Host Selection, Growth, and Survival of Melonworm,  Diaphania hyalinata L. (Lepidoptera: Crambidae), on Four Cucurbit Crops Under Laboratory Conditions

Monday, March 14, 2016
Oak Forest Ballroom Prefunction Area (Sheraton Raleigh Hotel)
Babu Panthi , Entomology and Nematology, University of Florida, Gainesville, FL
Dakshina Seal , Entomology and Nematology, University of Florida, Homestead, FL
Gregg Nuessly , Everglades Research and Education Center, IFAS, University of Florida, Belle Glade, FL
John Capinera , University of Florida, Gainesville, FL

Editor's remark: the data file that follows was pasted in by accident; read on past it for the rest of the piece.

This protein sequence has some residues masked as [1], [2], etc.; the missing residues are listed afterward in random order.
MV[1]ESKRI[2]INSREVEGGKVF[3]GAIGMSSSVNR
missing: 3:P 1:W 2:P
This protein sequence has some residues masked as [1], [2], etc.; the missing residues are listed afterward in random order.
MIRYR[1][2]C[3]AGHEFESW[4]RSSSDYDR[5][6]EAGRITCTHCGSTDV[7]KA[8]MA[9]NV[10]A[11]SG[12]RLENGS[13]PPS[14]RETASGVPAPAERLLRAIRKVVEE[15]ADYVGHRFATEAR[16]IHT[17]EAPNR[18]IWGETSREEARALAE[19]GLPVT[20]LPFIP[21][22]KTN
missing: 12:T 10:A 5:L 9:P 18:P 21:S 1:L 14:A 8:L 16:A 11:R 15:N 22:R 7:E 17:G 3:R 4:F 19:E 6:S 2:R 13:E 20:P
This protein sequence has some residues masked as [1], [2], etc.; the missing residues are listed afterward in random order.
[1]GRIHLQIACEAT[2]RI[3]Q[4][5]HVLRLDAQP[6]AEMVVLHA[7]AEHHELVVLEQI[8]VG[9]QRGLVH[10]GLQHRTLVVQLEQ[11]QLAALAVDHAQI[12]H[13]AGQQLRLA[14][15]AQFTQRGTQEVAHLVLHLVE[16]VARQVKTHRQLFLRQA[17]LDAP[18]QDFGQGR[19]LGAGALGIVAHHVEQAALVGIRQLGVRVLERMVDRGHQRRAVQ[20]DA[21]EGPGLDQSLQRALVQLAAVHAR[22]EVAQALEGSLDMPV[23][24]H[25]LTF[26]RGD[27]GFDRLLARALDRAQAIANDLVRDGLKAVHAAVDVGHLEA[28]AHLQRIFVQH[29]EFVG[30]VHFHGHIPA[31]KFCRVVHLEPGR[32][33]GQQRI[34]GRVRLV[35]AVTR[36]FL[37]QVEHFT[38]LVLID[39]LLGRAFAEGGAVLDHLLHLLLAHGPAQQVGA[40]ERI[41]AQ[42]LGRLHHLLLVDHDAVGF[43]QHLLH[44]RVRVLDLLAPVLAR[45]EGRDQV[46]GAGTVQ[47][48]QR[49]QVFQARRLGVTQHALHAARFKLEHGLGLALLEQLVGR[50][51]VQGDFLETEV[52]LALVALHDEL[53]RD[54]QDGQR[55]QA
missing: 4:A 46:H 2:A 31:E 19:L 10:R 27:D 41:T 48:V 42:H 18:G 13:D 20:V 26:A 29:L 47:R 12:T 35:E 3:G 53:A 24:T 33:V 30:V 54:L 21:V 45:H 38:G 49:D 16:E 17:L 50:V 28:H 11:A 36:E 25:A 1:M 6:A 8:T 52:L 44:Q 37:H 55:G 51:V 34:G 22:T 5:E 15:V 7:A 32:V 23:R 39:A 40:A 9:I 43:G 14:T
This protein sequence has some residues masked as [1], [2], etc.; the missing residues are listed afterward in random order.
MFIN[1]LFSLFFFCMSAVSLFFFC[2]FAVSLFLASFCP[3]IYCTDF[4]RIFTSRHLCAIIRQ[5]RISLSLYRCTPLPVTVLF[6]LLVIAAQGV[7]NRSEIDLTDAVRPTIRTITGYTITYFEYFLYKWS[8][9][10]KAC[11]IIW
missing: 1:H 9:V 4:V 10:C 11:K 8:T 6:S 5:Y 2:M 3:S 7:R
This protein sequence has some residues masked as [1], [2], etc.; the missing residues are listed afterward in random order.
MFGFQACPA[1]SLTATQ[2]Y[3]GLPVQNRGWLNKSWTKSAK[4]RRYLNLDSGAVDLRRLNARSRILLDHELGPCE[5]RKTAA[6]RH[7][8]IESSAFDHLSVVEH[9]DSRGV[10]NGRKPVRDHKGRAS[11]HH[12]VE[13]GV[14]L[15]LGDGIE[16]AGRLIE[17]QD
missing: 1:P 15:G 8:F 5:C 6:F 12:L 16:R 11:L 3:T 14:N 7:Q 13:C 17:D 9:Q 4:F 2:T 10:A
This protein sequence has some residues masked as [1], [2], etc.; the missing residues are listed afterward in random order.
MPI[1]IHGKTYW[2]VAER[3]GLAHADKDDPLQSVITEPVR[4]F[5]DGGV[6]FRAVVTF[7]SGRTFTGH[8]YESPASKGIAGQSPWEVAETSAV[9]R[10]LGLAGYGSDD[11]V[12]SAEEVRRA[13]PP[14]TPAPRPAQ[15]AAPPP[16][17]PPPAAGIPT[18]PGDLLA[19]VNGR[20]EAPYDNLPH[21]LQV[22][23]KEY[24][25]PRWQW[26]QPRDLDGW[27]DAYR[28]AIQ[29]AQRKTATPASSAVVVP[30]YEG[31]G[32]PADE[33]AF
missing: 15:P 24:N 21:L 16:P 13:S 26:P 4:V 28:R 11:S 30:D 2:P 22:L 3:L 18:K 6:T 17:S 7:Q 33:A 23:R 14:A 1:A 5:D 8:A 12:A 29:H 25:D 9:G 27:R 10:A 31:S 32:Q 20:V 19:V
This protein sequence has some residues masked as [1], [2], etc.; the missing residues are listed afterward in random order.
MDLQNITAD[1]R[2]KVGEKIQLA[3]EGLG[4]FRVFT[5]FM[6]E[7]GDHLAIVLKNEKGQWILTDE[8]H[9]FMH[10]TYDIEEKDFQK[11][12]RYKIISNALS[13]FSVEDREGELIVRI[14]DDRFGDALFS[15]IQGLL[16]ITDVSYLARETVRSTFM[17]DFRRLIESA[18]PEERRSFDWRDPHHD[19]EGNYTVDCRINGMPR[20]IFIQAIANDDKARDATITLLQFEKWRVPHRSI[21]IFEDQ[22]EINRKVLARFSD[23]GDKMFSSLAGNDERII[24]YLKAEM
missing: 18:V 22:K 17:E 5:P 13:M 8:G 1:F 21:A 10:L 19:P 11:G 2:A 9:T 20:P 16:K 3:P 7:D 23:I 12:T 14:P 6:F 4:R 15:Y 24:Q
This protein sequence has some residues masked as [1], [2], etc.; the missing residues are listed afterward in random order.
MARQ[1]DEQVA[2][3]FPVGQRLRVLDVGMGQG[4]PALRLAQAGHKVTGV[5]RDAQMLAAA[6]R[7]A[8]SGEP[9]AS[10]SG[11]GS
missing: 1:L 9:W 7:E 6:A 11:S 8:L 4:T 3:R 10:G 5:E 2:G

The melonworm, Diaphania hyalinata L. (Lepidoptera: Crambidae), is one of the most serious insect problems affecting cucurbit production.  We evaluated the relative preference and suitability of yellow squash, zucchini, cucumber, and watermelon to melonworm by measuring oviposition, larval preference, survivorship, and developmental responses of melonworm in the laboratory.  Watermelon resulted in the highest pre-pupal weights among the four crops and tended to have the highest survival rates for individual instars (fourth and fifth instars) and for multiple life stages (first instar to pupa, and first instar to adult).  However, results for most of the variables studied indicated that watermelon was an inferior host of melonworm compared to the other crops: egg survival was numerically lowest, preferences by adults (oviposition) and by larvae (defoliation) were lowest, larval development times tended to be longest, and larval head capsule widths and whole-body lengths were smallest.  When differences occurred among these variables, yellow squash, zucchini, and cucumber were each typically surpassed watermelon.  Differences among yellow squash, zucchini, and/or cucumber tended to be less common and less consistent than differences between watermelon and these other crops.  Hence, a more carefully planned and executed management strategy to prevent crop loss by melonworm may be needed for yellow squash, zucchini, and cucumber production than for watermelon.